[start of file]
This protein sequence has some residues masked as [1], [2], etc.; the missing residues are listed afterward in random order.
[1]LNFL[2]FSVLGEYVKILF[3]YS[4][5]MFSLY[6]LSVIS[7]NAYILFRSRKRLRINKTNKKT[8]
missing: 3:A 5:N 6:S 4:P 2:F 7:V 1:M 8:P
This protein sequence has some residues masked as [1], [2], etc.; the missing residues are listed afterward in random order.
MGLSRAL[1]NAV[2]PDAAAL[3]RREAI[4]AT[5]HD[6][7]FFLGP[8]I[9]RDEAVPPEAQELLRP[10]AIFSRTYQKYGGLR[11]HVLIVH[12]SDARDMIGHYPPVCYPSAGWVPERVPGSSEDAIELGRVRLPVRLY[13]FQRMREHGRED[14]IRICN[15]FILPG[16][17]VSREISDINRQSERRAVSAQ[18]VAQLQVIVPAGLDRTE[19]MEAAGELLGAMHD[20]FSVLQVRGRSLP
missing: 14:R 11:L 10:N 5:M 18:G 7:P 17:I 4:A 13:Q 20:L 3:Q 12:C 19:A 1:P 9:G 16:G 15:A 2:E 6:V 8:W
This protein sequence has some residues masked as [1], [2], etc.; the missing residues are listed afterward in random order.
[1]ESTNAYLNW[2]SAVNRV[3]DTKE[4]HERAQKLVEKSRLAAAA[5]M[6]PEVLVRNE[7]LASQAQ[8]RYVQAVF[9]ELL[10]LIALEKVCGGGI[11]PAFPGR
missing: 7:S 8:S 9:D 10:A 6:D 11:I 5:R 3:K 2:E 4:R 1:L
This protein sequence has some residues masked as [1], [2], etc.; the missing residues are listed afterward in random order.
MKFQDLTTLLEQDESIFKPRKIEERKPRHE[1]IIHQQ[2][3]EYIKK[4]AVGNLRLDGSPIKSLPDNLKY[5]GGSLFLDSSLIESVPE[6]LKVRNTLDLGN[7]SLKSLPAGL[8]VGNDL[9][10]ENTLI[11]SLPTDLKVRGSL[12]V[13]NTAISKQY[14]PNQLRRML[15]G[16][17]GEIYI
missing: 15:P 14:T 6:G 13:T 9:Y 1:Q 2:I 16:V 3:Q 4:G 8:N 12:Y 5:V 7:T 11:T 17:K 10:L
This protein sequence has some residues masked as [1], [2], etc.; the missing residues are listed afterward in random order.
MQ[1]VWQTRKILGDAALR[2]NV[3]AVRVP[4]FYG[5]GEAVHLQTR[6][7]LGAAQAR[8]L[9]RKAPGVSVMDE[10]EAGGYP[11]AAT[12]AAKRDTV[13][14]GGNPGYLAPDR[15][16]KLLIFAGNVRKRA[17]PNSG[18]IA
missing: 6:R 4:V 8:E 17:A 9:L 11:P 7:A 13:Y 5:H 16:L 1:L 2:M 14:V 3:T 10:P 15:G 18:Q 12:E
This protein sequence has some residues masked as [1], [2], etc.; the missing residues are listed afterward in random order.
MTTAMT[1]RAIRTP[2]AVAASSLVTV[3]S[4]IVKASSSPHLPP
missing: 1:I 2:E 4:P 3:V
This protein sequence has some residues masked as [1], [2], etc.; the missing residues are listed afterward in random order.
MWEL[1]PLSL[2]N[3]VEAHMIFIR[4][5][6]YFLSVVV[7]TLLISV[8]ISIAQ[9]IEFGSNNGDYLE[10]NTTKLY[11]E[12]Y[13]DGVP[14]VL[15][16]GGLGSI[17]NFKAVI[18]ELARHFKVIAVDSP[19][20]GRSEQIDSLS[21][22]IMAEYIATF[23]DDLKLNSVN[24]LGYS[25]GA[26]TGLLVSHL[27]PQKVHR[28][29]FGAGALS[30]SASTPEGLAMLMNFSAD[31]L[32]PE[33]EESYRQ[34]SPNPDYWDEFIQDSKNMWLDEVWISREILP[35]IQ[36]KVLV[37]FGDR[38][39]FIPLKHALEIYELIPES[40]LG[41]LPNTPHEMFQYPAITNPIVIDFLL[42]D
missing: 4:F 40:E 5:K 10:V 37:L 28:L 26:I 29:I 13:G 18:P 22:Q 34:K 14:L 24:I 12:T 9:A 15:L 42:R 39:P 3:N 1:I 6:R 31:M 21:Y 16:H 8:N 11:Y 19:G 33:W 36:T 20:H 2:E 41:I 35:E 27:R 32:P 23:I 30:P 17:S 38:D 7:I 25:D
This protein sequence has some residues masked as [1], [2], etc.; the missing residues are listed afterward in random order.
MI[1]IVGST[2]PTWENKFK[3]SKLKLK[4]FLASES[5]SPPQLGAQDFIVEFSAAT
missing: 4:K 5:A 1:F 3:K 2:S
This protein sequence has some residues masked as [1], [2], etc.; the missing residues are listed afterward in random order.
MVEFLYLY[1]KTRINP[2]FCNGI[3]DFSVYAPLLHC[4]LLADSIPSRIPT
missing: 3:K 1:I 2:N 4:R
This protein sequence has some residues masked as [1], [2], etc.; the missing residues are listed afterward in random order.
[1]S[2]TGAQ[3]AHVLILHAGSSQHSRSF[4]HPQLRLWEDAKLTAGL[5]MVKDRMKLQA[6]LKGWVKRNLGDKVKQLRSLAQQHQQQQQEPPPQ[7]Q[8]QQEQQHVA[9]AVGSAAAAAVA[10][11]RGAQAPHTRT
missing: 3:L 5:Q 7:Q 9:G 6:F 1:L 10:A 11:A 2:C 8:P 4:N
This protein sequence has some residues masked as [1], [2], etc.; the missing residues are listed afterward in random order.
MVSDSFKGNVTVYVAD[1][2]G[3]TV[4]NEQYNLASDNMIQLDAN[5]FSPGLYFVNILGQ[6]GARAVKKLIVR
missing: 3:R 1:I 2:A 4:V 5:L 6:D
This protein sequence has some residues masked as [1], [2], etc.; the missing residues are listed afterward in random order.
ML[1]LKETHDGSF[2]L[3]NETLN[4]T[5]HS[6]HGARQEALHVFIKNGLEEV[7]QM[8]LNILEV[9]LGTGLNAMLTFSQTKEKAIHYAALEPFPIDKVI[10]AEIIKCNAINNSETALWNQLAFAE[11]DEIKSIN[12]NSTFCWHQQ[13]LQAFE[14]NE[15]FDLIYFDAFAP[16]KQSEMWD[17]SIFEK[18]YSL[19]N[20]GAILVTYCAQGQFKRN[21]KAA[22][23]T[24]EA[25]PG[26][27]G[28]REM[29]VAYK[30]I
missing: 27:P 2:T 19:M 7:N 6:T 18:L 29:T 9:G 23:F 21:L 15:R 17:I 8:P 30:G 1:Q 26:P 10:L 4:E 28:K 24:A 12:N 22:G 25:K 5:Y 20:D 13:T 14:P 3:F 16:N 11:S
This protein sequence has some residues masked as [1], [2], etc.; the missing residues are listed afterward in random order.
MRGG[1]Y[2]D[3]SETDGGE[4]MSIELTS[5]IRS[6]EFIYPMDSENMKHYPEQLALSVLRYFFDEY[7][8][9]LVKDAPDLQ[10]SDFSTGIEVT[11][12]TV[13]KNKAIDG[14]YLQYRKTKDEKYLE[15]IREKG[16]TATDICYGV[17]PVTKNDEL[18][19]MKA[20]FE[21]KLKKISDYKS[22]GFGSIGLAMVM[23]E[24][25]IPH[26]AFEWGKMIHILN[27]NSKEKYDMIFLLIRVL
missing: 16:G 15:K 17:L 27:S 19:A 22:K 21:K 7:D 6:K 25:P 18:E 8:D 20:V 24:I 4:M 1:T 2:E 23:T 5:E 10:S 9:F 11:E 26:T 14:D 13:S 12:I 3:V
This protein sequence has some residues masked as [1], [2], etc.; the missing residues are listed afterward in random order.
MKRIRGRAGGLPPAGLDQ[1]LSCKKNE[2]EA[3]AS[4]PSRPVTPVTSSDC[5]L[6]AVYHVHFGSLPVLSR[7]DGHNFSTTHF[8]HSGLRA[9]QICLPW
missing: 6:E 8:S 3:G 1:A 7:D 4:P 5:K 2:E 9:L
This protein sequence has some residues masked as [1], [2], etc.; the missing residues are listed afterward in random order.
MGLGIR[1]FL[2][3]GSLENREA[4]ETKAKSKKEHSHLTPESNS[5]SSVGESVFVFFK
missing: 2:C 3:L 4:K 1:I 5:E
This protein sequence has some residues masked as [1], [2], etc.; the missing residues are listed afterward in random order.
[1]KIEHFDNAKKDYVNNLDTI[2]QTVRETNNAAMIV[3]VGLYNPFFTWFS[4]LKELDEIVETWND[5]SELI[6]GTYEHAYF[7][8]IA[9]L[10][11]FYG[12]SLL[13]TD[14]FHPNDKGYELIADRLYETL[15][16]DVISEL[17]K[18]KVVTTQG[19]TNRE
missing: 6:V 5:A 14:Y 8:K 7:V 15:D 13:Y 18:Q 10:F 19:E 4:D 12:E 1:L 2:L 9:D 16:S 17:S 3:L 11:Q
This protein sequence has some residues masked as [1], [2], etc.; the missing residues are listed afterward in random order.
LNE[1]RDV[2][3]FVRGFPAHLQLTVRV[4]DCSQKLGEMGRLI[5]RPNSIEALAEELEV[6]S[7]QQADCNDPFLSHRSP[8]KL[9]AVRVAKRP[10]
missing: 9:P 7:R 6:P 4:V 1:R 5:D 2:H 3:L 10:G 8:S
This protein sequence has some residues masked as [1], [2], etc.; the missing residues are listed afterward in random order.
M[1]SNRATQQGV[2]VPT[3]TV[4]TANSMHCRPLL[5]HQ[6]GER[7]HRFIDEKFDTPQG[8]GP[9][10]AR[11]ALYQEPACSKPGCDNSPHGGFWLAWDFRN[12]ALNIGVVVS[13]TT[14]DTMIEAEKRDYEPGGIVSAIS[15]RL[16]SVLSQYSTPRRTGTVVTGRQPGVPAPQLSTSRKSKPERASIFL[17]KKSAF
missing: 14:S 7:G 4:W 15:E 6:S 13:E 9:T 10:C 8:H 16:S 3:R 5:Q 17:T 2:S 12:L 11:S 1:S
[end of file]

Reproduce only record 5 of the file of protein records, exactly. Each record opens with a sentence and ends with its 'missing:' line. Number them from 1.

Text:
This protein sequence has some residues masked as [1], [2], etc.; the missing residues are listed afterward in random order.
MQ[1]VWQTRKILGDAALR[2]NV[3]AVRVP[4]FYG[5]GEAVHLQTR[6][7]LGAAQAR[8]L[9]RKAPGVSVMDE[10]EAGGYP[11]AAT[12]AAKRDTV[13][14]GGNPGYLAPDR[15][16]KLLIFAGNVRKRA[17]PNSG[18]IA
missing: 6:R 4:V 8:E 17:A 9:L 11:P 7:A 13:Y 5:H 16:L 1:L 2:M 14:V 3:T 10:P 15:G 18:Q 12:E